The Kaiser Family Foundation has published an update on the state of healthcare in Puerto Rico, six months after Hurricane Maria made landfall on the Island.
The first key point in the report is that there has been progress, but things are not back to normal in the U.S. territory. Electricity is still unstable, there is still a lot of structural damage that has not been repaired, economic recovery is just beginning, and people continue to leave in large numbers.
This is common knowledge.
But the Kaiser Foundation also reports that the situation is worse for health care. There are still gaps in medical services in Puerto Rico. Lack of reliable electricity has led to inadequate care for people who rely on oxygen, dialysis, and other medical treatments that require electricity. Insulin must be refrigerated and many kinds of medical equipment cannot be operated without stable electric power. For many people, six months of inadequate care have worsened illnesses that were under control before the hurricane.
The mental stress of the hurricane and its aftermath have also affected public health in Puerto Rico. PTSD, depression, and anxiety have increased significantly.
Medical professionals were leaving Puerto Rico before the hurricanes. Now there are serious shortages of doctors and other medical workers in Puerto Rico.
Before the storms
Kaiser, like many other observers, notes that healthcare faced challenges even before Hurricane Maria. Limitations in communications, transportation, and healthcare funding have been problematic for healthcare in Puerto Rico for many years. “These problems exacerbated existing difficulties, many of which stemmed from disparities in the federal government’s treatment of territories compared to states.,” the report says.
Puerto Rico already saw higher rates of diabetes, heart disease, and infant mortality than the 50 states. Part of this may stem from the fact that Puerto Rico’s poverty rate is much higher than that of any state. But federal healthcare funding in the territories is not equal to funding in the states. Medicaid is capped in Puerto Rico, but not in the states, and the federal government pays a smaller percentage of the costs than it would if Puerto Rico were a state.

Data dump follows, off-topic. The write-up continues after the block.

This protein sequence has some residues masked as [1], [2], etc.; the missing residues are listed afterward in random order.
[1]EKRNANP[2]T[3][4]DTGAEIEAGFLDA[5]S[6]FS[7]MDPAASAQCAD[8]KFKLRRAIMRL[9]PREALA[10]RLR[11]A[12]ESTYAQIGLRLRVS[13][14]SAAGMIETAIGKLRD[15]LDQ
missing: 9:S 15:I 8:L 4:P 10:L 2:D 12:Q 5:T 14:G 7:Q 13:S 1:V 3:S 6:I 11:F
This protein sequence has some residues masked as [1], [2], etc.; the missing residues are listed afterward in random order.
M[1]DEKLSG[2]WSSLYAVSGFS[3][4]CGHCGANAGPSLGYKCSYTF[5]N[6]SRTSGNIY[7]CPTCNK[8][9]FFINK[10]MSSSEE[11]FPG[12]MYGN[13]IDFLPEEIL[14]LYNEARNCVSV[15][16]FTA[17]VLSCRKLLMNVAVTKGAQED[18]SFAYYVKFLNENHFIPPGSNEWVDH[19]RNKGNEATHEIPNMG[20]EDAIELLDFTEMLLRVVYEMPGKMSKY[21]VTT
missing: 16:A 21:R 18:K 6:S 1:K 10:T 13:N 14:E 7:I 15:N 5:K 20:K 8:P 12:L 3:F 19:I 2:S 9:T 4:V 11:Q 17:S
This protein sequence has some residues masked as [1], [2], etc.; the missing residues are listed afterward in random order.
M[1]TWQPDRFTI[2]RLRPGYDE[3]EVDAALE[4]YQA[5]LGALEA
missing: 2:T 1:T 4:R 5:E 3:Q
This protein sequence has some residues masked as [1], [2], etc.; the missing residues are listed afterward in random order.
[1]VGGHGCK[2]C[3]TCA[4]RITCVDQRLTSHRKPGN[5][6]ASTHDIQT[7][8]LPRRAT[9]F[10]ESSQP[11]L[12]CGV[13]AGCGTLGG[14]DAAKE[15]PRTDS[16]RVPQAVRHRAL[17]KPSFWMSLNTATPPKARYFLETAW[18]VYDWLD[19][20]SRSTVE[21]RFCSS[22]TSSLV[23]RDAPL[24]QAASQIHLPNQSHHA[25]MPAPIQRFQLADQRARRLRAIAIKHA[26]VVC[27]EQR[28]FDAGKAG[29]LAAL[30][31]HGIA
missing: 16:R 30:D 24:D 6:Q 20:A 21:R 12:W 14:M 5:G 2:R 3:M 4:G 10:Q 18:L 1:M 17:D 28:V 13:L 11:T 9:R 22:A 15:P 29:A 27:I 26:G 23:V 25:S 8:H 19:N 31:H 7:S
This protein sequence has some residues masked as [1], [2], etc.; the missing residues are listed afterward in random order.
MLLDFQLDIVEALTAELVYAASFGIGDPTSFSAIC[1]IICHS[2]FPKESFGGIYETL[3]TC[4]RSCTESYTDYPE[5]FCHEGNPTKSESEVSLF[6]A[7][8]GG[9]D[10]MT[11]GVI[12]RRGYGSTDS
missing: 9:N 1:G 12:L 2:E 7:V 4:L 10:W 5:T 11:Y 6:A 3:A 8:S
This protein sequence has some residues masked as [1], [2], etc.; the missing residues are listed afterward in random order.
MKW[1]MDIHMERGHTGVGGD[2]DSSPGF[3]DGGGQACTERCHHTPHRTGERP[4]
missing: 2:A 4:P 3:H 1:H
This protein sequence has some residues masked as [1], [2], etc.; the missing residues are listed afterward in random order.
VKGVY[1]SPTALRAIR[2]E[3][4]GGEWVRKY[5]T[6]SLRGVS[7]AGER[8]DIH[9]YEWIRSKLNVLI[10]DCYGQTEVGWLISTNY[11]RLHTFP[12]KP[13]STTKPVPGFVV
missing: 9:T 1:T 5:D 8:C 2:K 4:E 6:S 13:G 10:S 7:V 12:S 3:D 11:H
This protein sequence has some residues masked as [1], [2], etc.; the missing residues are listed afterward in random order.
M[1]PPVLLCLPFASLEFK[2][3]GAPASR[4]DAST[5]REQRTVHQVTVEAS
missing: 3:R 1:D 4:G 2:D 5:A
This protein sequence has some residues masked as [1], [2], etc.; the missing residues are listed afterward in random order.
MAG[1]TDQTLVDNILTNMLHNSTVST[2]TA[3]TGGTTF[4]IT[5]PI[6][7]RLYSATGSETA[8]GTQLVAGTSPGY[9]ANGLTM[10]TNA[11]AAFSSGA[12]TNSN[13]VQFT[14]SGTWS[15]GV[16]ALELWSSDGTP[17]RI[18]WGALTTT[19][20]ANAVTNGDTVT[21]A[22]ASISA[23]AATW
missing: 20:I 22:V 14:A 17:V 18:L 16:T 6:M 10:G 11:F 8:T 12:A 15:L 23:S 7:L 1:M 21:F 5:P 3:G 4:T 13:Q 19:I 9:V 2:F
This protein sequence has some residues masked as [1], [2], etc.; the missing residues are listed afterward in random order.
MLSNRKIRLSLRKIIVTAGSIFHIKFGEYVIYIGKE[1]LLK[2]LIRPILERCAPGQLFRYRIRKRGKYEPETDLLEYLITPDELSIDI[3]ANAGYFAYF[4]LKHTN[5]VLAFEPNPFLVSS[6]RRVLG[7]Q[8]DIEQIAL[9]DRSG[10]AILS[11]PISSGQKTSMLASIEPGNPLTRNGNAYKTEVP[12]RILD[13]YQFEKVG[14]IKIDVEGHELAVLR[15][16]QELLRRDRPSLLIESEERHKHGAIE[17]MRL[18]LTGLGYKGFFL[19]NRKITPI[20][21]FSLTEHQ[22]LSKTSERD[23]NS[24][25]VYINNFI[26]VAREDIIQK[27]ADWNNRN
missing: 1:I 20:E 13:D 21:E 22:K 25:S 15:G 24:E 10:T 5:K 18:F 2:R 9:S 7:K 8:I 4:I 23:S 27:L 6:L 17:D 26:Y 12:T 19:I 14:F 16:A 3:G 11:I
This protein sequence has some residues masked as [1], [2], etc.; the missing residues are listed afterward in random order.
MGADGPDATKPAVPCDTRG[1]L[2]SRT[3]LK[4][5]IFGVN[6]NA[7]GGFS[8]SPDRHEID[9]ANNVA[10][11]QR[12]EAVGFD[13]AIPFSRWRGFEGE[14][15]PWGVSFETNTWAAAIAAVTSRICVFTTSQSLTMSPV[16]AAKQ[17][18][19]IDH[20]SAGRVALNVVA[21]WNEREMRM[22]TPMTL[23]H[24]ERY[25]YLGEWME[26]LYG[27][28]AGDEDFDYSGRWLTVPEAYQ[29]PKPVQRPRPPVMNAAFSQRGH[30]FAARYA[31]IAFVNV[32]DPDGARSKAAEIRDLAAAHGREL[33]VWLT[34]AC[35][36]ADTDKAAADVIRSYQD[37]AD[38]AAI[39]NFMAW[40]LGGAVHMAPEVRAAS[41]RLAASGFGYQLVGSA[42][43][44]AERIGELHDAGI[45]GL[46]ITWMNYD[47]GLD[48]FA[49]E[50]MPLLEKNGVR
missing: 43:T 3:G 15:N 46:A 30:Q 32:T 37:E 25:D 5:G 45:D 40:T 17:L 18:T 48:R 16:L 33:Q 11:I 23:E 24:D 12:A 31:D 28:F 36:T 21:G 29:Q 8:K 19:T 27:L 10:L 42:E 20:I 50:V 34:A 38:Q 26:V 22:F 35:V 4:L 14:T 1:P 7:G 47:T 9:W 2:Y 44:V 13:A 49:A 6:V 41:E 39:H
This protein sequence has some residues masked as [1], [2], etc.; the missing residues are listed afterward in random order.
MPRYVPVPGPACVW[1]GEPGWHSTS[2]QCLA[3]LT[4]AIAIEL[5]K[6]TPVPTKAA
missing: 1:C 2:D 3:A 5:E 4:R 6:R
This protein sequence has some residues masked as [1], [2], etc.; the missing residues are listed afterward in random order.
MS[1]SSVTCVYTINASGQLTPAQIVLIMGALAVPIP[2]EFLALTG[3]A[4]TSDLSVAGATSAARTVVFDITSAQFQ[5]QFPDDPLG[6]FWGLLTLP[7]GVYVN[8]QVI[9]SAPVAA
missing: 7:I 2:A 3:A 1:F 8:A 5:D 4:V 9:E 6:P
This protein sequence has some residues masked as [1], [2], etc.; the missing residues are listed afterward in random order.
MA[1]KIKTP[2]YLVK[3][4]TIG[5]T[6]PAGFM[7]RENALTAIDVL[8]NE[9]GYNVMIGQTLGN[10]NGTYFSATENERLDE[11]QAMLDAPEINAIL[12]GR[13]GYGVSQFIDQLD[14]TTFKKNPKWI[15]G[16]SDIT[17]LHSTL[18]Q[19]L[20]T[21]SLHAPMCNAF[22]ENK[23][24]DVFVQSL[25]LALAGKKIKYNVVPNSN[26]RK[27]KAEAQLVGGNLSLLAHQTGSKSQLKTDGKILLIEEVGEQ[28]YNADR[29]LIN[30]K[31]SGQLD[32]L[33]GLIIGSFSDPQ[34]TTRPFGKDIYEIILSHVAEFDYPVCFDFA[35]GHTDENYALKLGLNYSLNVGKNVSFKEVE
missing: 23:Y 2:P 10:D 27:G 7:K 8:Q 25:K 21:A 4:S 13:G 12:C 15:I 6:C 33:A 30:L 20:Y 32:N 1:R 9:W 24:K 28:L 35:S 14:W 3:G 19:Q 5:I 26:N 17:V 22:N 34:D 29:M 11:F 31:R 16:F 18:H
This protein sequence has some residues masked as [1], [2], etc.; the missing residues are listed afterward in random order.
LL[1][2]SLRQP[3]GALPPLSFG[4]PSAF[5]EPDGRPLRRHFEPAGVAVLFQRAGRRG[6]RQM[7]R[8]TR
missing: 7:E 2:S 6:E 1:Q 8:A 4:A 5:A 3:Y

This inequality has had long-term repercussions that left Puerto Rico healthcare in a difficult position even before the hurricanes. As recovery efforts dragged on, daily life continued to be challenging in Puerto Rico for many people. Unlivable homes, a lack of clean drinking water, and of course the ongoing problems with getting the lights back on had negative effects on the health of the population.
After the storms
Hospitals and clinics in Puerto Rico were prioritized for repairs and renewed power. Nonetheless, Kaiser reports that about 10% of clinics still do not have stable electricity. Five clinics are still using generators to provide power and five are operating out of mobile vans. One clinic was able to acquire solar power.
Many private medical providers have closed up shop or left the Island.
What’s more, emergency funding has been provided but the inequalities in federal healthcare funding for territories have not been fixed. Puerto Rico’s healthcare providers expect to see more financial problems as emergency funds as charitable donations run out. The new fiscal plan calls for deep cuts in medical spending, without any plans to reduce medical needs.
Puerto Rico is trying to rebuild from the 2017 hurricane season and to prepare for the 2018 hurricane season, while also coping with increased medical needs. These things are being accomplished with unequal Medicaid funding and reduced numbers of medical professionals.
As a state, Puerto Rico would have more federal healthcare funding and a strong voice in the legislature. Tell your representatives that Puerto Rico matters to you.